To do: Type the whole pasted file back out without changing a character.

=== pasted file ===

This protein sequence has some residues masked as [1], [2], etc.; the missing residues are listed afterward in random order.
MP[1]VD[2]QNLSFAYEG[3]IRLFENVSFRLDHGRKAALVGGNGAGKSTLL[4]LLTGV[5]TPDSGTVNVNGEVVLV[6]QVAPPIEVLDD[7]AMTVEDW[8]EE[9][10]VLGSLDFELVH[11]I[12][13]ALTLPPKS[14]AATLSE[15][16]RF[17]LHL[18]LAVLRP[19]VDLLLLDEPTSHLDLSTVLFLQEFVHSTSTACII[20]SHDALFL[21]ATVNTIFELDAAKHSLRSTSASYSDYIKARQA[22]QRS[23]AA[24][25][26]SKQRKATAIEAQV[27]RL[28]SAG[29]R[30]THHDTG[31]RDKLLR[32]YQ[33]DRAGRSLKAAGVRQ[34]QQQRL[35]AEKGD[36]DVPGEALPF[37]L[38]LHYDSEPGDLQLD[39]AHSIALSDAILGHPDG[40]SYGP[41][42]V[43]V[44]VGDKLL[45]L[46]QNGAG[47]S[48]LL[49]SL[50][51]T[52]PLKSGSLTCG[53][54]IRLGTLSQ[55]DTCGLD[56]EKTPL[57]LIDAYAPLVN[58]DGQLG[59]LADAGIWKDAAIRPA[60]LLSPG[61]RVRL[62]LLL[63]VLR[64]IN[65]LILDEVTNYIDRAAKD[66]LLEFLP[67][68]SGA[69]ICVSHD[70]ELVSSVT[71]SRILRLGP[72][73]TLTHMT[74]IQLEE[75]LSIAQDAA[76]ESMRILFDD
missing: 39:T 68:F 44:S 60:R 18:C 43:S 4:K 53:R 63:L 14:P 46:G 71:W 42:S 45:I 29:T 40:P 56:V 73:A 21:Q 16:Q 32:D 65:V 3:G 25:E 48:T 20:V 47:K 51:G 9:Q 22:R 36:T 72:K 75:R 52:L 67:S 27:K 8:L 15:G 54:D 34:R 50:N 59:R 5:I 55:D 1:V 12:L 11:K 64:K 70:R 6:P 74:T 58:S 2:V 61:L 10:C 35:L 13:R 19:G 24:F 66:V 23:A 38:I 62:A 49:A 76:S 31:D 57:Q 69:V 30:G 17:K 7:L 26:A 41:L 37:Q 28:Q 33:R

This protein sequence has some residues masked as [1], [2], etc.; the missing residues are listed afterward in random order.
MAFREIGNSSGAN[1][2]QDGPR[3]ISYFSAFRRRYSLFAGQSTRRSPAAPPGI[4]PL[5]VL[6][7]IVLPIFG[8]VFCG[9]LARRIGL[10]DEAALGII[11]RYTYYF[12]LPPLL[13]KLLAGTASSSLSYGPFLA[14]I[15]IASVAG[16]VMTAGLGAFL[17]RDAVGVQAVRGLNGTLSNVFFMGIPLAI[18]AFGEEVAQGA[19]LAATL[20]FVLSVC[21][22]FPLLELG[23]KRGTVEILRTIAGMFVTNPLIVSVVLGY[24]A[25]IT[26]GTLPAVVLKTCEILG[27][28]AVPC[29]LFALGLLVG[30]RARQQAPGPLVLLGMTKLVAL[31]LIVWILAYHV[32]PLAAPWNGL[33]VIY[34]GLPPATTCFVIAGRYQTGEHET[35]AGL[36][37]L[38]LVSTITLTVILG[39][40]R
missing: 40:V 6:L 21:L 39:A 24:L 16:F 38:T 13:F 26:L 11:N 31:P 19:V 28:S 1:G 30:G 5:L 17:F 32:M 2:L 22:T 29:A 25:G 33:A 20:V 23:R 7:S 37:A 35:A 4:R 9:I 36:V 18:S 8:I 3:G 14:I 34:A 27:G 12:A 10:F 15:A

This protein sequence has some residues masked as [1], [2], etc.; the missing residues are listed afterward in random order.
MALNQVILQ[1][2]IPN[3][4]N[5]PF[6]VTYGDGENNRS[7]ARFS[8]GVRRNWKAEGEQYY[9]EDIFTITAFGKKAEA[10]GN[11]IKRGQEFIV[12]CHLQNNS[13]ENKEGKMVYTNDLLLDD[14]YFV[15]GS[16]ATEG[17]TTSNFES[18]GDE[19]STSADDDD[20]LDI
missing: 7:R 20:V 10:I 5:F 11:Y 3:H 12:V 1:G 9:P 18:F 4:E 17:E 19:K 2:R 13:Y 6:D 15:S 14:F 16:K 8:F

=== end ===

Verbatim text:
This protein sequence has some residues masked as [1], [2], etc.; the missing residues are listed afterward in random order.
MP[1]VD[2]QNLSFAYEG[3]IRLFENVSFRLDHGRKAALVGGNGAGKSTLL[4]LLTGV[5]TPDSGTVNVNGEVVLV[6]QVAPPIEVLDD[7]AMTVEDW[8]EE[9][10]VLGSLDFELVH[11]I[12][13]ALTLPPKS[14]AATLSE[15][16]RF[17]LHL[18]LAVLRP[19]VDLLLLDEPTSHLDLSTVLFLQEFVHSTSTACII[20]SHDALFL[21]ATVNTIFELDAAKHSLRSTSASYSDYIKARQA[22]QRS[23]AA[24][25][26]SKQRKATAIEAQV[27]RL[28]SAG[29]R[30]THHDTG[31]RDKLLR[32]YQ[33]DRAGRSLKAAGVRQ[34]QQQRL[35]AEKGD[36]DVPGEALPF[37]L[38]LHYDSEPGDLQLD[39]AHSIALSDAILGHPDG[40]SYGP[41][42]V[43]V[44]VGDKLL[45]L[46]QNGAG[47]S[48]LL[49]SL[50][51]T[52]PLKSGSLTCG[53][54]IRLGTLSQ[55]DTCGLD[56]EKTPL[57]LIDAYAPLVN[58]DGQLG[59]LADAGIWKDAAIRPA[60]LLSPG[61]RVRL[62]LLL[63]VLR[64]IN[65]LILDEVTNYIDRAAKD[66]LLEFLP[67][68]SGA[69]ICVSHD[70]ELVSSVT[71]SRILRLGP[72][73]TLTHMT[74]IQLEE[75]LSIAQDAA[76]ESMRILFDD
missing: 39:T 68:F 44:S 60:R 18:C 43:S 4:K 53:R 63:L 14:P 46:G 71:W 42:S 45:I 29:T 40:P 56:V 73:A 21:Q 16:Q 32:D 65:V 3:G 25:E 48:T 20:V 47:K 51:G 9:Q 22:R 36:T 72:K 75:R 52:L 67:S 27:K 8:L 15:G 54:D 34:R 50:N 59:R 5:I 55:D 1:V 12:L 11:K 64:K 70:R 6:P 74:T 58:S 2:V 61:L 10:C 35:L 13:R 19:G 24:F 66:V 23:A 38:I 62:A 49:A 76:S 31:D 57:Q 69:V 30:G 17:K 7:L 26:A 41:L 37:Q 28:Q 33:R

This protein sequence has some residues masked as [1], [2], etc.; the missing residues are listed afterward in random order.
MAFREIGNSSGAN[1][2]QDGPR[3]ISYFSAFRRRYSLFAGQSTRRSPAAPPGI[4]PL[5]VL[6][7]IVLPIFG[8]VFCG[9]LARRIGL[10]DEAALGII[11]RYTYYF[12]LPPLL[13]KLLAGTASSSLSYGPFLA[14]I[15]IASVAG[16]VMTAGLGAFL[17]RDAVGVQAVRGLNGTLSNVFFMGIPLAI[18]AFGEEVAQGA[19]LAATL[20]FVLSVC[21][22]FPLLELG[23]KRGTVEILRTIAGMFVTNPLIVSVVLGY[24]A[25]IT[26]GTLPAVVLKTCEILG[27][28]AVPC[29]LFALGLLVG[30]RARQQAPGPLVLLGMTKLVAL[31]LIVWILAYHV[32]PLAAPWNGL[33]VIY[34]GLPPATTCFVIAGRYQTGEHET[35]AGL[36][37]L[38]LVSTITLTVILG[39][40]R
missing: 40:V 6:L 21:L 39:A 24:L 16:F 38:T 13:F 26:L 11:N 31:P 19:V 28:S 1:G 30:G 5:L 17:F 32:M 2:L 22:T 29:A 25:G 33:A 20:V 23:R 7:S 37:A 35:A 4:R 9:I 36:V 18:S 8:I 3:G 14:I 34:A 27:G 12:A 10:F 15:A

This protein sequence has some residues masked as [1], [2], etc.; the missing residues are listed afterward in random order.
MALNQVILQ[1][2]IPN[3][4]N[5]PF[6]VTYGDGENNRS[7]ARFS[8]GVRRNWKAEGEQYY[9]EDIFTITAFGKKAEA[10]GN[11]IKRGQEFIV[12]CHLQNNS[13]ENKEGKMVYTNDLLLDD[14]YFV[15]GS[16]ATEG[17]TTSNFES[18]GDE[19]STSADDDD[20]LDI
missing: 7:R 20:V 10:I 5:F 11:Y 3:H 12:V 1:G 9:P 18:F 4:E 17:E 19:K 2:R 13:Y 6:D 15:S 14:F 16:K 8:F